“Do you want to see our vegetables?” Qadifa, an older Yazidi woman asks me in a center of Yekîtiya Star, the women’s movement. She appears to have little interest in explaining the new system, but she is keen to show its fruits instead. We continue our conversation on the transformations of everyday life in Rojava while eating the delicious tomatoes of a women’s cooperative in the backyard.
Self-determination in Rojava is being lived in the here and now, in everyday practice. Thousands of women like Qadifa, women previously completely marginalized, invisible and voiceless, now assume leadership positions and shape society. Today, in the mornings, they can for the first time harvest their own tomatoes from the land that was colonized by the state for decades, while acting as judges in people’s courts in the afternoon.
Many families dedicate themselves fully to the revolution now; especially those who lost loved ones. Many family homes slowly start to function like the people’s houses (“mala gel”) that coordinate the population’s needs: people walk into each other’s houses with their children to criticize or discuss or suggest ideas on how to improve their new lives. Dinner table topics have changed. Social issues literally become social, by becoming everyone’s responsibility. Every member of the community becomes a leader.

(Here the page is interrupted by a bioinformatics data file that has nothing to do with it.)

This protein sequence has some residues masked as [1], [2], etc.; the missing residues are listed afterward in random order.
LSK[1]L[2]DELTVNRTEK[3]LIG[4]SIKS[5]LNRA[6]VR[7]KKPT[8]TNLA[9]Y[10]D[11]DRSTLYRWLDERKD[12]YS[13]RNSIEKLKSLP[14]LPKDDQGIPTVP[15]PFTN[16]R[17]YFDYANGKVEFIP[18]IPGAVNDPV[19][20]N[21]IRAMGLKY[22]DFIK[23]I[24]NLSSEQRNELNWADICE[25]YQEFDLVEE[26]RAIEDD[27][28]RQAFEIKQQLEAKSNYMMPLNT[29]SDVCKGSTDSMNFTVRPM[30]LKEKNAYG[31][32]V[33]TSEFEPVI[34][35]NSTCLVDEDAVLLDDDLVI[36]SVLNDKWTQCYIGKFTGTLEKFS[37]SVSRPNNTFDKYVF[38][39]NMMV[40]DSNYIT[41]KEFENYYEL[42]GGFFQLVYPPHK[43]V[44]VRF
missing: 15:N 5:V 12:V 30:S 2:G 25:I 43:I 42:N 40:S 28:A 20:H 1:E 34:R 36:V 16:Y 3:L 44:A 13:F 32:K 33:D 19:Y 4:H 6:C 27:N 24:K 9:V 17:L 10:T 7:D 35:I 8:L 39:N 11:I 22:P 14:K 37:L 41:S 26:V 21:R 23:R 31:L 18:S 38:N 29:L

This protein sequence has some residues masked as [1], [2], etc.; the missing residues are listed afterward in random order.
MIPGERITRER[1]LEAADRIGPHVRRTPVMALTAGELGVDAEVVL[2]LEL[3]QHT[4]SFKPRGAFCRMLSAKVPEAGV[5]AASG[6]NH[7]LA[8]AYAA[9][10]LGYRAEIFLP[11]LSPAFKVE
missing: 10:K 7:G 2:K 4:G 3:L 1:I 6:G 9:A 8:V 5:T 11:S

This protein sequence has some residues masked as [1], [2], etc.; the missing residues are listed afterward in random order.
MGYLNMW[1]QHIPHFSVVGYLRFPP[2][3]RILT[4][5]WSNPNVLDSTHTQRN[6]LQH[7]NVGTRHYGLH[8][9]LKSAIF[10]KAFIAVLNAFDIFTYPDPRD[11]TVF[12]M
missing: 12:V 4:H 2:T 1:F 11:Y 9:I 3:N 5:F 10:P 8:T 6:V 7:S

The slow transition of social decision-making from assigned buildings to the areas of everyday life is a fruit of the efforts to build a new moral-political society. For people from advanced capitalist countries this direct way of being in charge of one’s life can seem scary sometimes, especially when important things like justice, education and security are now in the hands of people like oneself, rather than being surrendered to anonymous state apparatuses.
The Commune’s Legacy of Resistance
One night I am sitting near Tell Mozan, once home to Urkesh, the 6,000-year-old ancient capital of the Hurrians. Nearby is the border between Syria and Turkey, less than a century old. While drinking tea with Meryem, a female commander of Kobane, we watch the lights of the town of Mardin in North Kurdistan, on the other side of the border.
“We fight on behalf of the community, the oppressed, of all women, for the unwritten pages of history,” she says. Meryem is one of the many women who met Abdullah Öcalan in her youth, when he arrived in Rojava back in the 1980s. Like thousands of women, in a quest for justice beyond her own life, one day she decided to become a freedom fighter in this region that is at the same time home to thousands of honor killings and thousands of goddesses, worshiped in all shapes and sizes.